"He's made a lot of people miss," Daboll said. "It might be behind the line of scrimmage at times, too, where he's getting four or five (yards), but they're a hard four or five. We've got to do a better job with it, and it starts with us."

Added McDermott: "I thought we had some moments where we got him going in the run game and then some moments where we didn't. It's always a collective when you're talking about the run game."

Here are more notes to wrap up Week 6.

Drawing from experience

Defensive coordinator Leslie Frazier preached the importance of having a steady hand when it comes to righting the ship defensively, pointing to the 2017 Bills as an example.

That team started 5-2 but experienced three straight weeks of surrendering 34-plus points, culminating in a 54-24 loss to the Chargers in Week 11. They held opponents to 23 or fewer points in five of their remaining six games and made the playoffs.

The lesson, Frazier said, is to stick to what you believe in and focus on improving technique and fundamentals.

"If you do that and you stick to it, the guys will believe in what you're doing and they'll get better over time if you've got the right people," he said. "But if you knee jerk because you've had a bad game or a couple bad games, you start changing this and changing that. All of a sudden, players are like, 'What are we? Who are we?' And you really have no identity as you try and fix some of those problems.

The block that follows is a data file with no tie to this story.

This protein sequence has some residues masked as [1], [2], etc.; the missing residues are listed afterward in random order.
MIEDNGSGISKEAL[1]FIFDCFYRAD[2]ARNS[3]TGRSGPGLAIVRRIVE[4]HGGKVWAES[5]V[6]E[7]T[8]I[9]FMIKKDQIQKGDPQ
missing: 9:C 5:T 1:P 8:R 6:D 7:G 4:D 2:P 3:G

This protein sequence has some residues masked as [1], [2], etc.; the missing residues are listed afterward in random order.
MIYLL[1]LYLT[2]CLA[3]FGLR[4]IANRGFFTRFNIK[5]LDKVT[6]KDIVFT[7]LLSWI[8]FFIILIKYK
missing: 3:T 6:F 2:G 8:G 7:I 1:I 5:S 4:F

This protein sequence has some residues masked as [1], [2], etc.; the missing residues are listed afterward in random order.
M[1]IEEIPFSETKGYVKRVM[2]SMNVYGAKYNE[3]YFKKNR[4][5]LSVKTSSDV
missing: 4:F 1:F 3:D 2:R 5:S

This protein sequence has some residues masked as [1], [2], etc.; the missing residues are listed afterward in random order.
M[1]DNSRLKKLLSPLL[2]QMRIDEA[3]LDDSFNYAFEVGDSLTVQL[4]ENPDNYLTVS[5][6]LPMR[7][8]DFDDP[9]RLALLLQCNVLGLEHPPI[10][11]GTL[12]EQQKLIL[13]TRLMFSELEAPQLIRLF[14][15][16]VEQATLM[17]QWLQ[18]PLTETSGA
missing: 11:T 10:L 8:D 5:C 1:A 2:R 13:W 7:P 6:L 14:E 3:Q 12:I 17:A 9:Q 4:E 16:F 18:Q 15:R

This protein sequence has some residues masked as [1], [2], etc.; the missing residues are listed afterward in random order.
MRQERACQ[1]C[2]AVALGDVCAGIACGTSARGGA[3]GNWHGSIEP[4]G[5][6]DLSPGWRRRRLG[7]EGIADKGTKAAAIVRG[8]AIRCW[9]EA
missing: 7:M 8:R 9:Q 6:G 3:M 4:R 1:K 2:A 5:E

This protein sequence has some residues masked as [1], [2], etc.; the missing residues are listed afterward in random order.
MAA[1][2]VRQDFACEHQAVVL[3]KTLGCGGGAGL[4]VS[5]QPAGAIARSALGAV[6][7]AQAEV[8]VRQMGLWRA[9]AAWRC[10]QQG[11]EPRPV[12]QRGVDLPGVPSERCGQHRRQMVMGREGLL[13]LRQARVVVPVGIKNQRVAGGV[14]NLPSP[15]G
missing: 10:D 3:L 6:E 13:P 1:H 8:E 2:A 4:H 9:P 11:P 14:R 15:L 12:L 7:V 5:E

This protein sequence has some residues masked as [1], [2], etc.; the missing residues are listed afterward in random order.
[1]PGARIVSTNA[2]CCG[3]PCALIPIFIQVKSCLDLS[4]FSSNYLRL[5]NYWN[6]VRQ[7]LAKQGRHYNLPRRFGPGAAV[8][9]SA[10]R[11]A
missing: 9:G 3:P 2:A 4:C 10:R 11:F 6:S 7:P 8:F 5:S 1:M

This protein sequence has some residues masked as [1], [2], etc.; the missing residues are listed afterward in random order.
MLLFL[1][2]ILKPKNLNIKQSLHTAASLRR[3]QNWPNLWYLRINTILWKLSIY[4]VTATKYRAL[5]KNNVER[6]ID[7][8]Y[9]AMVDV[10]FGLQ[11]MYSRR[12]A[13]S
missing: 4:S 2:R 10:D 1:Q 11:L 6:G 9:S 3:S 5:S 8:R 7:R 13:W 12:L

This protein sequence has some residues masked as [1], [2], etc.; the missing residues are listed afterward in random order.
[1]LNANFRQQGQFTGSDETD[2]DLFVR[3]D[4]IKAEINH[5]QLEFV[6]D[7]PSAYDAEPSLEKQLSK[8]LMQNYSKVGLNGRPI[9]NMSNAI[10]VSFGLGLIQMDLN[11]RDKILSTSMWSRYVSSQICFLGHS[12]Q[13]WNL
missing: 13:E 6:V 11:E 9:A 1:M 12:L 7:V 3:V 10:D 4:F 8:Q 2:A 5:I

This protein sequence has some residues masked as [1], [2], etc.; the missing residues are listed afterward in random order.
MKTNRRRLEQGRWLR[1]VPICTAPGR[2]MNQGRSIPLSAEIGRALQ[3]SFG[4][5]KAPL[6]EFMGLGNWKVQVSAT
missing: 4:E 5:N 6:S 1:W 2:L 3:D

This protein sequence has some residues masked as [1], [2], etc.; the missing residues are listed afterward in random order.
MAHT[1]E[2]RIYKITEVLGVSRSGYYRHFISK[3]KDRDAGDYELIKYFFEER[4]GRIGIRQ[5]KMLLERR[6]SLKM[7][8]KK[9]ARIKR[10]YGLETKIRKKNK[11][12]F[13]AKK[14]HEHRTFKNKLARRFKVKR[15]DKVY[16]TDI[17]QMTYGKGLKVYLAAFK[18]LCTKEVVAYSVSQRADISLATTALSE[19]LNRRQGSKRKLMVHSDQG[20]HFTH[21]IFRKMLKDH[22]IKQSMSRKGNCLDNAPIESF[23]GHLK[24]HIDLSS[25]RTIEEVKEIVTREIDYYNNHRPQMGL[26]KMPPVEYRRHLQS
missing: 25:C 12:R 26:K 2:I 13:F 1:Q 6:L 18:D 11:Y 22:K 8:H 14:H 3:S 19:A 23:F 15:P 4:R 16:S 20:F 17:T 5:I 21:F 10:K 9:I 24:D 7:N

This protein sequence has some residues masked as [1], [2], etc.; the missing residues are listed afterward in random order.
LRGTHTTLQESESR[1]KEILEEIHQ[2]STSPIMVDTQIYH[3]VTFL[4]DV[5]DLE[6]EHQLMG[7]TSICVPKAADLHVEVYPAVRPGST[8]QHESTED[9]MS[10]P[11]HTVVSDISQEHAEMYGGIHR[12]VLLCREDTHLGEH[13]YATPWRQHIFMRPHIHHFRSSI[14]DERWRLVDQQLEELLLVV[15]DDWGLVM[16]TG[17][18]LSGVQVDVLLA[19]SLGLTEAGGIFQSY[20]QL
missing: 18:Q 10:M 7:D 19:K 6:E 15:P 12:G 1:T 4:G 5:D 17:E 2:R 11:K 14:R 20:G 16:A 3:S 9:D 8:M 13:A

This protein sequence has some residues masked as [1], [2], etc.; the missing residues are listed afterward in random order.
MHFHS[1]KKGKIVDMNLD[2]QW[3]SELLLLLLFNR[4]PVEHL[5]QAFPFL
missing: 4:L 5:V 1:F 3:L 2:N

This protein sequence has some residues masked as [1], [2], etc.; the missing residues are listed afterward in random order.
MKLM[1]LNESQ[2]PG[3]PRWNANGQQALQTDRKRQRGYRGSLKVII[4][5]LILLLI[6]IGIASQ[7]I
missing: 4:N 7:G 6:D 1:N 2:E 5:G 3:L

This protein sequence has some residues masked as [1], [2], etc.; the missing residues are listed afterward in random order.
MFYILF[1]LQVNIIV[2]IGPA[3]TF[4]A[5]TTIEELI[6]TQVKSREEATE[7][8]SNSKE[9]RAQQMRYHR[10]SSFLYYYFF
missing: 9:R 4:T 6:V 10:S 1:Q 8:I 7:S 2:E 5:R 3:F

"So, our message is not going to change. We've been through some rough stretches before. We've come through them and we'll come through this one as well."

Injury updates

McDermott said offensive lineman Cody Ford (knee), cornerback Cam Lewis (wrist), and linebacker Tyrel Dodson (hamstring) are all week-to-week after leaving the game against Kansas City.

Ford was replaced at left guard by Ike Boettiger after sustaining his injury early in the fourth quarter. He had settled into the role alongside Dion Dawkins since a move to the position in Week 3, with Brian Winters assuming Ford's previous spot at right guard.

Lewis, meanwhile, played 10 snaps at the nickel position before leaving the game in the first half. He was replaced by Taron Johnson, who finished with 63 snaps.

High praise for Justin Zimmer

The third-year defensive tackle was a regular part of the rotation along the line Monday after being activated from the practice squad along with Bryan Cox Jr. prior to the game. Zimmer played 32 of 73 defensive snaps (44 percent).

He finished the game with six tackles, including a fourth-quarter stop on third-and-1 in which he helped stifle an outside run by Darrel Williams. Later in the quarter, he tackled running back Clyde Edwards-Helaire for a loss that nearly resulted in a fumble.

"I thought Justin really stepped up and gave us quite a bit, especially being able to put some pressure on the quarterback and help us some in the run game as well," Frazier said. "So, I thought he really did a good job."